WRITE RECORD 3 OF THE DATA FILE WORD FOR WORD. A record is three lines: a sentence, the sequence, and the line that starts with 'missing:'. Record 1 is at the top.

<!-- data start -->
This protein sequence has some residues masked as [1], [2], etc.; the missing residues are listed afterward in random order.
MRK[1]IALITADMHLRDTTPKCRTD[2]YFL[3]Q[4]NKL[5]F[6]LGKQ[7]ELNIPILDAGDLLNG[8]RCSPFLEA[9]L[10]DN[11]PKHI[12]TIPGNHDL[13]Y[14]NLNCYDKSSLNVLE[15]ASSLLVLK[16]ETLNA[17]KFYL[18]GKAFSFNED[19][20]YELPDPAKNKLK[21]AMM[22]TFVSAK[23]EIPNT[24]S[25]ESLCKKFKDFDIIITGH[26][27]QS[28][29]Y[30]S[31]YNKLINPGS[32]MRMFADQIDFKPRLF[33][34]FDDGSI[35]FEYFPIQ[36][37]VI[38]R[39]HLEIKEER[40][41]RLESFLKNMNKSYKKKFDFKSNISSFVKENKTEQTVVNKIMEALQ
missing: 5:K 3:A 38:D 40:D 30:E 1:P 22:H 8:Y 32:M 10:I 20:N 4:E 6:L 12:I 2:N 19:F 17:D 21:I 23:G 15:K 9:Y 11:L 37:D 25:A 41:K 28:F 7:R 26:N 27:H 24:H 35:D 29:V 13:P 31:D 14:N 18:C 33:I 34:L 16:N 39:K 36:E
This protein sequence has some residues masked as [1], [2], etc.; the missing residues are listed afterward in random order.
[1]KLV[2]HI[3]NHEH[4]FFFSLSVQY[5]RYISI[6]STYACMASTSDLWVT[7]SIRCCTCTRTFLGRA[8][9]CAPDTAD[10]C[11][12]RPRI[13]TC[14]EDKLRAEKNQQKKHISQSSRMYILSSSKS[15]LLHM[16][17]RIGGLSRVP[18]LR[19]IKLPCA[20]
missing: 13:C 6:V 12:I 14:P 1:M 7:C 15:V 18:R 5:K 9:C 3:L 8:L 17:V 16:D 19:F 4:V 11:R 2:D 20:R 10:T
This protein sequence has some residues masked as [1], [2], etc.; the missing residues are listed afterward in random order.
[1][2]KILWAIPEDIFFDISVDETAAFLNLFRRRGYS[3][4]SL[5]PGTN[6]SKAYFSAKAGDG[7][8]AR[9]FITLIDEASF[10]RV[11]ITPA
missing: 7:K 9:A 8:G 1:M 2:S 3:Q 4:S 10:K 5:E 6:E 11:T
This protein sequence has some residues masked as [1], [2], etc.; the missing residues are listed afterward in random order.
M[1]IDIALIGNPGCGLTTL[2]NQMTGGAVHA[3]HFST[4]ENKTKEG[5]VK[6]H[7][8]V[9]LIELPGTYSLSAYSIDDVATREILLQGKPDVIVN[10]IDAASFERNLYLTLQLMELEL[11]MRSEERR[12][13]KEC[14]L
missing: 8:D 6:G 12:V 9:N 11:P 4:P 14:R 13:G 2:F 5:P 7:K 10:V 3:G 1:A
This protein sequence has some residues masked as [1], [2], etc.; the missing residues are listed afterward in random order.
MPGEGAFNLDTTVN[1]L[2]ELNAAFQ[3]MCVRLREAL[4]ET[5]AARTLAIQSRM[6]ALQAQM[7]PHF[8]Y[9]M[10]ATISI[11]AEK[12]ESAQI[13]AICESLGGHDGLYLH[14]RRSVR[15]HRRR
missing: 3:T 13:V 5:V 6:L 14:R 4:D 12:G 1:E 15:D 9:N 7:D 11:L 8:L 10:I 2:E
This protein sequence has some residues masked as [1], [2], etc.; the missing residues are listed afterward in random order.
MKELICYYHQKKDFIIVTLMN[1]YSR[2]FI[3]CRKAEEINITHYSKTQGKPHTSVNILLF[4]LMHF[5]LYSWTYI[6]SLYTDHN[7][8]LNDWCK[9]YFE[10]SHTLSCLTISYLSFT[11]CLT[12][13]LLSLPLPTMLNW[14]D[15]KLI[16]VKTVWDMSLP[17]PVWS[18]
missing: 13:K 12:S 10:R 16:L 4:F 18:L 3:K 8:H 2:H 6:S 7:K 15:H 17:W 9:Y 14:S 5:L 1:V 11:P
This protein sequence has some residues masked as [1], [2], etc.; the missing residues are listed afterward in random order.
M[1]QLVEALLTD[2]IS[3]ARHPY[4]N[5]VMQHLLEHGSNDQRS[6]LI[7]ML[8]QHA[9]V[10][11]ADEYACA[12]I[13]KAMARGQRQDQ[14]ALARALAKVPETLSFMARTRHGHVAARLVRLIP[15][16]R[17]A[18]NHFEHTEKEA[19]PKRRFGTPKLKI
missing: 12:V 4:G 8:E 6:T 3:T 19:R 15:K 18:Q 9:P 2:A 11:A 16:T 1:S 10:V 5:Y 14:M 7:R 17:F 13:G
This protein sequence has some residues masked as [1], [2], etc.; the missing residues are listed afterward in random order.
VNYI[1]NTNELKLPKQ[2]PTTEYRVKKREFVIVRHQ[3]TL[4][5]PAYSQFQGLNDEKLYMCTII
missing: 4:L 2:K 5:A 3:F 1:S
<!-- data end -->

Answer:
This protein sequence has some residues masked as [1], [2], etc.; the missing residues are listed afterward in random order.
[1][2]KILWAIPEDIFFDISVDETAAFLNLFRRRGYS[3][4]SL[5]PGTN[6]SKAYFSAKAGDG[7][8]AR[9]FITLIDEASF[10]RV[11]ITPA
missing: 7:K 9:A 8:G 1:M 2:S 3:Q 4:S 10:K 5:E 6:E 11:T